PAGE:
My idea for a blog called The Film Geek was inspired during a walk to lunch with my friend, Hoyt. As we walked to the restaurant--a local Chinese place, I recall--we struck up a conversation about our mutual passion: movies.
Now, Hoyt knows a lot more about movies than I do. He has a real love and admiration for the history and the art of film, but he digs a great popcorn flick too. Like me, he gets geeked up over all kids of movies. We also share a frustration with seeing too few films in the big screen these days. Neither seems to have the time to view as many in-house movies as we would like.
When I learned that Hoyt made it out to see Juno earlier this year (and knew I wasn't gonna get to), I asked him to write a review about his experience for this blog. I was thrilled he agreed.
When Film Geek invited me to write a review of "Juno,"my first thought was "Cool!" My second thought was"Oh, man, the pressure is on me now because, Film Geek is THE guy who really crafts a great flick post!" That's what you expect from a Film Geek film review.
My expectations for a flick work on me in a similar way and often influence my reaction to it. There's nothing like having a low expectation for a film and having it exceed your initial impression. On the flipside, it truly sucks when a film all your friends have raved about does not deliver on its promise.
Before I saw "Juno" a few weeks ago, it was difficult for anyone to miss the film's hype. For awhile, it seemed like Diablo Cody, Juno's screenwriter, had taken over the helm of "Entertainment Weekly." Reviews praising "Juno" seemed to appear every issue, then Cody become a frequent contributor to the magazine, then more acclaim followed. So on that Wednesday afternoon when I finally played hooky to catch a matinee of "Juno," I expected "Juno" would mark yet another disappointing moment when my anticipation of a flick exceeded its fulfillment.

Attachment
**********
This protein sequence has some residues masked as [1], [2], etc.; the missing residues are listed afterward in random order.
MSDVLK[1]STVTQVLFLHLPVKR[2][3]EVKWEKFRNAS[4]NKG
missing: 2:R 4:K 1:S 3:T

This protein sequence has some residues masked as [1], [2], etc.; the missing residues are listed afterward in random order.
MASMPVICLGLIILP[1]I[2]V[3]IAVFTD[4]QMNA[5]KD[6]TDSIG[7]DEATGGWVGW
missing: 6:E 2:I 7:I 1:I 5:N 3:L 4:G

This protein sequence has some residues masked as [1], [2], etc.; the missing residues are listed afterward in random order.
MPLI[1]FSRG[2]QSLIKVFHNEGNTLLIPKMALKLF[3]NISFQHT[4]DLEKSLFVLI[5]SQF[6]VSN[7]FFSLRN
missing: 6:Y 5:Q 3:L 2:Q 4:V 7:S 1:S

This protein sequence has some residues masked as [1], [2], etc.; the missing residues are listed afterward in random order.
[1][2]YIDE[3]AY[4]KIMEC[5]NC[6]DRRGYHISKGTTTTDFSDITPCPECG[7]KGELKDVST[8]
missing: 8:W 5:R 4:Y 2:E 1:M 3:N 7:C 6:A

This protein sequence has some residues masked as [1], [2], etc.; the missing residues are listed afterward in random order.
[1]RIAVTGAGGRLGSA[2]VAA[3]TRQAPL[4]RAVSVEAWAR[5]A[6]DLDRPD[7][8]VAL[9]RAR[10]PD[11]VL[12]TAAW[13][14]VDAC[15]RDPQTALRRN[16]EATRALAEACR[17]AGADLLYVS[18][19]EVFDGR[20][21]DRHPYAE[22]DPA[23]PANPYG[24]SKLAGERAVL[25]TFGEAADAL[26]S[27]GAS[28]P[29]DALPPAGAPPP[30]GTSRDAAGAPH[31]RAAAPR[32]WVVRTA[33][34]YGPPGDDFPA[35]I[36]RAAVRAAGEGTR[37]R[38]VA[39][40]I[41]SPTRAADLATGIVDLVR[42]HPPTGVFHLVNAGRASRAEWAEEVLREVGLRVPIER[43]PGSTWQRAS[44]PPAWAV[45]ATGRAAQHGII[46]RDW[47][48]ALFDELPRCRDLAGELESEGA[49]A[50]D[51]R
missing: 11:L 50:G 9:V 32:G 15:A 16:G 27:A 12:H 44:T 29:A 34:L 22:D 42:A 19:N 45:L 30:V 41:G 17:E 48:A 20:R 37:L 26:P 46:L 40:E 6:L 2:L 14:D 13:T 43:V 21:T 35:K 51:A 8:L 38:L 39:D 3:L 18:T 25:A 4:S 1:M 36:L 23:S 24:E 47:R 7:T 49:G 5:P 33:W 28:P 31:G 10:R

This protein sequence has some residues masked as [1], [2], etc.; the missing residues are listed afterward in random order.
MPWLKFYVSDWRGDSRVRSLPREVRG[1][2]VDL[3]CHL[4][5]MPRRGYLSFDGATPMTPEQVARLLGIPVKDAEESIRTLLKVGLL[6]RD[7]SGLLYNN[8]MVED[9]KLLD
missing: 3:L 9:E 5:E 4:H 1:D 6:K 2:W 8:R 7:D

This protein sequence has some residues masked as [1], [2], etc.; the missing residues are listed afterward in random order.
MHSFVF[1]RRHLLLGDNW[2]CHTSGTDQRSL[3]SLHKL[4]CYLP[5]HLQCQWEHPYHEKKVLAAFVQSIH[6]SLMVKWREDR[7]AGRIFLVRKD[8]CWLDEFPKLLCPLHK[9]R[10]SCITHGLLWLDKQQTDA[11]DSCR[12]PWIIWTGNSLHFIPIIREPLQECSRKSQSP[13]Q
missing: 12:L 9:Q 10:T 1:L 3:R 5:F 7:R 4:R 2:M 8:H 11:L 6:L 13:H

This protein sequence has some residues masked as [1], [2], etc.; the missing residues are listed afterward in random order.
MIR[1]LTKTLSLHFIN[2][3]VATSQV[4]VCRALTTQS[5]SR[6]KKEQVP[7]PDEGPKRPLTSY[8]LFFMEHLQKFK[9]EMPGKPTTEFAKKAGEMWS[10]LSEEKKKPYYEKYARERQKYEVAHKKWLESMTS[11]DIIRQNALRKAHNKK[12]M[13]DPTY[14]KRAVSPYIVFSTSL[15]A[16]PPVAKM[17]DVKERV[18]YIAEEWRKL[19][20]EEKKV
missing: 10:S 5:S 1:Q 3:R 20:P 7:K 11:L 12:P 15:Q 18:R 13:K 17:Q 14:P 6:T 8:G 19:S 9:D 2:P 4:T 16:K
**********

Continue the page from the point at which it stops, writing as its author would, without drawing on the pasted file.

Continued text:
But I was wrong. "Juno" rocks. That's not to suggest that I think this film is the 141st best film ever as currently ranked by IMDb users (it's actually the172nd best film ever) or that it's one of my favorite films (not yet because that takes time) or that you should drop everything and go watch it before you see the Oscars (and that wouldn't be the worst idea, either). But Diablo Cody, Ellen Page and company have created something special on celluloid (man, I dig using that word!), and I have no doubt that Cody will win the Oscar for Best Original Screenplay tonight.
If there's any justice, Ellen Page will snag a Best Actress award, too.
Juno MacGuff is a teenage girl who gets pregnant by accident. What marks "Juno" as a unique film is how Juno approaches this event and how her family, friends and the couple who seek to adopt her baby react toJuno's situation.
Ellen Page, as I've noted, merits an Oscar for "Juno."Some have suggested that she's simply playing herself. To those that have, I suggest that they watch Page's performance in "Hard Candy"--where she portrays a14-year-old girl who turns the tables on a pedophile. (Insert yet another parenthetical here: If you haveNetflix, add "Hard Candy" to your "Q" and bump it to the top.) Page can act, and she infuses her performances in "Juno" with such perfect nuances that it's easy to forget she's acting.
Although Page didn't surprise me with her performance, Jason Bateman did. It's tough for me not to think of Bateman as Ricky Schroeder's nemesis from "SilverSpoons," and, again, it rocks when something exceeds your expectations. Bateman's acting did that for me.
What else can I tell you? Jennifer Garner displays she's not simply another beautiful actress from action movies; Michael Cera leaves no doubt that he's got the chops after "Superbad," and, please, someone make sure that J.K. Simmons nabs more acting roles in major motion pictures.
Finally, on the day I caught "Juno," I was the only one in the theater, and several times I heard myself "laugh out loud" at what I saw on the screen. I don't often do that, and considering how sick I was at the time, I take my laughter as another indication of how wonderful "Juno" plays as a comedy. (I would have probably cried a little, too, if I had felt better.)
Thanks, Film Geek, for letting me share my thoughts here on "Juno," and I'm hoping that you have a chance to review every flick that's nominated for the 2009 Oscars!